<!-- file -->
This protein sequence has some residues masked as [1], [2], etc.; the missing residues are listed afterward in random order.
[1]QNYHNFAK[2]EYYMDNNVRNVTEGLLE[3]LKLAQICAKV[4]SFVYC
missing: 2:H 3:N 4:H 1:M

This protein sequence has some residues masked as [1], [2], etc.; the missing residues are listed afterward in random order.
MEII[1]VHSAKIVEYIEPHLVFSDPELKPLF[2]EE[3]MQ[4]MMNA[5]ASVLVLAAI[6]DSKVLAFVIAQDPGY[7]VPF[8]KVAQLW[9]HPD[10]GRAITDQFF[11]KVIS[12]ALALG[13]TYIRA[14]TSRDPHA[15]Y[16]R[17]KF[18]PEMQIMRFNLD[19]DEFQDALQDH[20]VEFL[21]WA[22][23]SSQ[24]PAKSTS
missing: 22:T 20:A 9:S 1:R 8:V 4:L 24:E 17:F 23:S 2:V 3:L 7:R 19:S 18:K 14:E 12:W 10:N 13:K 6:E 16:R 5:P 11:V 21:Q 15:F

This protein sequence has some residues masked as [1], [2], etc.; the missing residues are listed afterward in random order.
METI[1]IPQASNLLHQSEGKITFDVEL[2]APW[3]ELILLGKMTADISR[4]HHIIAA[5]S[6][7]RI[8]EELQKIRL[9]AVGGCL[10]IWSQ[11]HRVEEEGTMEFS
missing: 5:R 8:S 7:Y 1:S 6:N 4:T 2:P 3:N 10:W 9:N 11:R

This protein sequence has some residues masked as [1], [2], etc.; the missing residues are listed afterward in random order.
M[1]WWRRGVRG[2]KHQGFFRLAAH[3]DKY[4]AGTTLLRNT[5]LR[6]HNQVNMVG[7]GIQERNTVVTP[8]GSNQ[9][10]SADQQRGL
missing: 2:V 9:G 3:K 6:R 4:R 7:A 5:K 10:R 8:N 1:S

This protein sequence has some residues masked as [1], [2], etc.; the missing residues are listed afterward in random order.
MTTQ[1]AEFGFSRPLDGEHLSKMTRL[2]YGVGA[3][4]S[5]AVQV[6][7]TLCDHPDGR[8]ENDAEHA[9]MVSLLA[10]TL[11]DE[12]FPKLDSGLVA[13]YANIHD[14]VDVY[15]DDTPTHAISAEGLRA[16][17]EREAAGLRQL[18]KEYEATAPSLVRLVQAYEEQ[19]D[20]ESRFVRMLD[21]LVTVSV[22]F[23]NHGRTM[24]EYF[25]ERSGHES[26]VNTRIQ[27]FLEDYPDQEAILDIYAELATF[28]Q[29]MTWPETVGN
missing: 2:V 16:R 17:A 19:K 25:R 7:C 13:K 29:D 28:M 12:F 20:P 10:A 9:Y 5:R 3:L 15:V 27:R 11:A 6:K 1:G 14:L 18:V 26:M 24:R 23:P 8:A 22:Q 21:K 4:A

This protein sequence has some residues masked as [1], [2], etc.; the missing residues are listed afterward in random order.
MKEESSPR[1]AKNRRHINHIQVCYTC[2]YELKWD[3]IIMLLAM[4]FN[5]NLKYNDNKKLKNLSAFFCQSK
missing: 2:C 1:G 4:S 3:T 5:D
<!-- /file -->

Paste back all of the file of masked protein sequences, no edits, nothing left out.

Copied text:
This protein sequence has some residues masked as [1], [2], etc.; the missing residues are listed afterward in random order.
[1]QNYHNFAK[2]EYYMDNNVRNVTEGLLE[3]LKLAQICAKV[4]SFVYC
missing: 2:H 3:N 4:H 1:M

This protein sequence has some residues masked as [1], [2], etc.; the missing residues are listed afterward in random order.
MEII[1]VHSAKIVEYIEPHLVFSDPELKPLF[2]EE[3]MQ[4]MMNA[5]ASVLVLAAI[6]DSKVLAFVIAQDPGY[7]VPF[8]KVAQLW[9]HPD[10]GRAITDQFF[11]KVIS[12]ALALG[13]TYIRA[14]TSRDPHA[15]Y[16]R[17]KF[18]PEMQIMRFNLD[19]DEFQDALQDH[20]VEFL[21]WA[22][23]SSQ[24]PAKSTS
missing: 22:T 20:A 9:S 1:R 8:V 4:L 24:E 17:F 23:S 2:V 3:L 7:R 19:S 18:K 14:E 12:W 10:N 13:K 6:E 16:R 5:P 11:V 21:Q 15:F

This protein sequence has some residues masked as [1], [2], etc.; the missing residues are listed afterward in random order.
METI[1]IPQASNLLHQSEGKITFDVEL[2]APW[3]ELILLGKMTADISR[4]HHIIAA[5]S[6][7]RI[8]EELQKIRL[9]AVGGCL[10]IWSQ[11]HRVEEEGTMEFS
missing: 5:R 8:S 7:Y 1:S 6:N 4:T 2:P 3:N 10:W 9:N 11:R

This protein sequence has some residues masked as [1], [2], etc.; the missing residues are listed afterward in random order.
M[1]WWRRGVRG[2]KHQGFFRLAAH[3]DKY[4]AGTTLLRNT[5]LR[6]HNQVNMVG[7]GIQERNTVVTP[8]GSNQ[9][10]SADQQRGL
missing: 2:V 9:G 3:K 6:R 4:R 7:A 5:K 10:R 8:N 1:S

This protein sequence has some residues masked as [1], [2], etc.; the missing residues are listed afterward in random order.
MTTQ[1]AEFGFSRPLDGEHLSKMTRL[2]YGVGA[3][4]S[5]AVQV[6][7]TLCDHPDGR[8]ENDAEHA[9]MVSLLA[10]TL[11]DE[12]FPKLDSGLVA[13]YANIHD[14]VDVY[15]DDTPTHAISAEGLRA[16][17]EREAAGLRQL[18]KEYEATAPSLVRLVQAYEEQ[19]D[20]ESRFVRMLD[21]LVTVSV[22]F[23]NHGRTM[24]EYF[25]ERSGHES[26]VNTRIQ[27]FLEDYPDQEAILDIYAELATF[28]Q[29]MTWPETVGN
missing: 2:V 16:R 17:A 19:K 25:R 7:C 13:K 29:D 28:M 12:F 20:P 10:A 9:Y 5:R 3:L 15:V 27:R 11:A 6:K 1:G 14:L 18:V 26:M 24:R 23:P 8:A 22:Q 21:K 4:A

This protein sequence has some residues masked as [1], [2], etc.; the missing residues are listed afterward in random order.
MKEESSPR[1]AKNRRHINHIQVCYTC[2]YELKWD[3]IIMLLAM[4]FN[5]NLKYNDNKKLKNLSAFFCQSK
missing: 2:C 1:G 4:S 3:T 5:D